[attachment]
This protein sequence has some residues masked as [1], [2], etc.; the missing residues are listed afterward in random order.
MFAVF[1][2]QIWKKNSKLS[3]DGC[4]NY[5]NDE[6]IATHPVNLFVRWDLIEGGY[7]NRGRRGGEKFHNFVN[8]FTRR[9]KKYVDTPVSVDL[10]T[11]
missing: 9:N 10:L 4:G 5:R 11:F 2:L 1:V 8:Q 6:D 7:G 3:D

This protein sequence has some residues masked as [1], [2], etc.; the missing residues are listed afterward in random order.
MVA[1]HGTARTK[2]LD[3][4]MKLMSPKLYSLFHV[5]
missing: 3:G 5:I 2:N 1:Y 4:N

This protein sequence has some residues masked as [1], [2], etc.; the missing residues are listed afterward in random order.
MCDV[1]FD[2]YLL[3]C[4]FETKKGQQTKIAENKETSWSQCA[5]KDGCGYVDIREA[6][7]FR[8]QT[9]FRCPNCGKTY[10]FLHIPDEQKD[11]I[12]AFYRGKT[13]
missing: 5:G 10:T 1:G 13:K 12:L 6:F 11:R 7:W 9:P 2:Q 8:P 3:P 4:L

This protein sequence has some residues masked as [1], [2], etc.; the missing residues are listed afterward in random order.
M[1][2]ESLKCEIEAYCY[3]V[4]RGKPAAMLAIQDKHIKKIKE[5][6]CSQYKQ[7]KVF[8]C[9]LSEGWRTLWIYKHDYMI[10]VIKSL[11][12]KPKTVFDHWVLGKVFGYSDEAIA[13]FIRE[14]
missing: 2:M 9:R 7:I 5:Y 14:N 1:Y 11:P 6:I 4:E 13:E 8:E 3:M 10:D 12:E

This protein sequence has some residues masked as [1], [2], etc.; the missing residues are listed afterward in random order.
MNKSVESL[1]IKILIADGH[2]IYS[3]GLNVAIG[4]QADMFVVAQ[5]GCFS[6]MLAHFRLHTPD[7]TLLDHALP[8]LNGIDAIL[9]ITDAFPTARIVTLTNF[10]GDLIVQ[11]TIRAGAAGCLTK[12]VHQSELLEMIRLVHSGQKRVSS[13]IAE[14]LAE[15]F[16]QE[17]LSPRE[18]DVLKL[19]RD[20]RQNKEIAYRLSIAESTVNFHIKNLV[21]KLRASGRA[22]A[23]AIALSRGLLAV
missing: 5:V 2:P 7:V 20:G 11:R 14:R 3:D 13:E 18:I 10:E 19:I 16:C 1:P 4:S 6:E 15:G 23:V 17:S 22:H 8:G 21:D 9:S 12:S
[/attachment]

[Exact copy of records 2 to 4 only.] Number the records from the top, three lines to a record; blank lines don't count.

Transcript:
This protein sequence has some residues masked as [1], [2], etc.; the missing residues are listed afterward in random order.
MVA[1]HGTARTK[2]LD[3][4]MKLMSPKLYSLFHV[5]
missing: 3:G 5:I 2:N 1:Y 4:N

This protein sequence has some residues masked as [1], [2], etc.; the missing residues are listed afterward in random order.
MCDV[1]FD[2]YLL[3]C[4]FETKKGQQTKIAENKETSWSQCA[5]KDGCGYVDIREA[6][7]FR[8]QT[9]FRCPNCGKTY[10]FLHIPDEQKD[11]I[12]AFYRGKT[13]
missing: 5:G 10:T 1:G 13:K 12:L 6:F 11:R 7:W 9:P 2:Q 8:P 3:P 4:L

This protein sequence has some residues masked as [1], [2], etc.; the missing residues are listed afterward in random order.
M[1][2]ESLKCEIEAYCY[3]V[4]RGKPAAMLAIQDKHIKKIKE[5][6]CSQYKQ[7]KVF[8]C[9]LSEGWRTLWIYKHDYMI[10]VIKSL[11][12]KPKTVFDHWVLGKVFGYSDEAIA[13]FIRE[14]
missing: 2:M 9:R 7:I 5:Y 14:N 1:Y 11:P 6:I 4:E 13:E 8:E 3:M 10:D 12:E